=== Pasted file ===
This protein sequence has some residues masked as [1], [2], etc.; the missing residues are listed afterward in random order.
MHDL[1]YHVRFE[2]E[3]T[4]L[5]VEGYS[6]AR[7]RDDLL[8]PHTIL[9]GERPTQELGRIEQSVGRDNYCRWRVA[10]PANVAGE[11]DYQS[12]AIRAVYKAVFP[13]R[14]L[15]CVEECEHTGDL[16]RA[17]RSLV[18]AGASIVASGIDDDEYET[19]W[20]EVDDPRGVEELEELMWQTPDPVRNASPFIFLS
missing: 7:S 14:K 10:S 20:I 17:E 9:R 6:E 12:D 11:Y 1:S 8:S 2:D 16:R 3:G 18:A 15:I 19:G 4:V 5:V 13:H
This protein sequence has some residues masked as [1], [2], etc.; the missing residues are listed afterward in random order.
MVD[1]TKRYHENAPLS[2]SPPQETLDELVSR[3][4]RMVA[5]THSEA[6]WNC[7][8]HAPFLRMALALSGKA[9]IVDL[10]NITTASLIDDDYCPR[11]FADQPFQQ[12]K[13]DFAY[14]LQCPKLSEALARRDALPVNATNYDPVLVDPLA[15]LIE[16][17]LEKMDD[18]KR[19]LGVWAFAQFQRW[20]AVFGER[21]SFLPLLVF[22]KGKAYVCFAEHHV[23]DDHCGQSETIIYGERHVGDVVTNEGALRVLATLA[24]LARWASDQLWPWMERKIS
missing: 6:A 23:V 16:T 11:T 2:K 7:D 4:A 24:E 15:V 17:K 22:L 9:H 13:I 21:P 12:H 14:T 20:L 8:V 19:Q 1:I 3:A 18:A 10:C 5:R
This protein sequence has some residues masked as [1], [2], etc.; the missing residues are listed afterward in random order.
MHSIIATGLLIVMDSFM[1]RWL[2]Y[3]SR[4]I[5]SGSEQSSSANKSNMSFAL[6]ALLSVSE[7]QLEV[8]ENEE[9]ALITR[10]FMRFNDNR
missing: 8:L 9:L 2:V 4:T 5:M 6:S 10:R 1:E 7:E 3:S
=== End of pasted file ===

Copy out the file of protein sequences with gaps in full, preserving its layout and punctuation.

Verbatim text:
This protein sequence has some residues masked as [1], [2], etc.; the missing residues are listed afterward in random order.
MHDL[1]YHVRFE[2]E[3]T[4]L[5]VEGYS[6]AR[7]RDDLL[8]PHTIL[9]GERPTQELGRIEQSVGRDNYCRWRVA[10]PANVAGE[11]DYQS[12]AIRAVYKAVFP[13]R[14]L[15]CVEECEHTGDL[16]RA[17]RSLV[18]AGASIVASGIDDDEYET[19]W[20]EVDDPRGVEELEELMWQTPDPVRNASPFIFLS
missing: 7:S 14:K 10:S 20:I 17:E 9:R 6:E 12:D 11:Y 1:S 8:S 2:D 16:R 3:G 18:A 15:I 19:G 4:V 5:V 13:H
This protein sequence has some residues masked as [1], [2], etc.; the missing residues are listed afterward in random order.
MVD[1]TKRYHENAPLS[2]SPPQETLDELVSR[3][4]RMVA[5]THSEA[6]WNC[7][8]HAPFLRMALALSGKA[9]IVDL[10]NITTASLIDDDYCPR[11]FADQPFQQ[12]K[13]DFAY[14]LQCPKLSEALARRDALPVNATNYDPVLVDPLA[15]LIE[16][17]LEKMDD[18]KR[19]LGVWAFAQFQRW[20]AVFGER[21]SFLPLLVF[22]KGKAYVCFAEHHV[23]DDHCGQSETIIYGERHVGDVVTNEGALRVLATLA[24]LARWASDQLWPWMERKIS
missing: 6:A 23:V 16:T 11:T 2:K 7:D 4:A 24:E 15:V 17:K 22:L 9:H 13:I 21:P 12:H 14:T 20:L 8:V 19:Q 1:I 3:A 18:A 10:C 5:R
This protein sequence has some residues masked as [1], [2], etc.; the missing residues are listed afterward in random order.
MHSIIATGLLIVMDSFM[1]RWL[2]Y[3]SR[4]I[5]SGSEQSSSANKSNMSFAL[6]ALLSVSE[7]QLEV[8]ENEE[9]ALITR[10]FMRFNDNR
missing: 8:L 9:L 2:V 4:T 5:M 6:S 10:R 1:E 7:E 3:S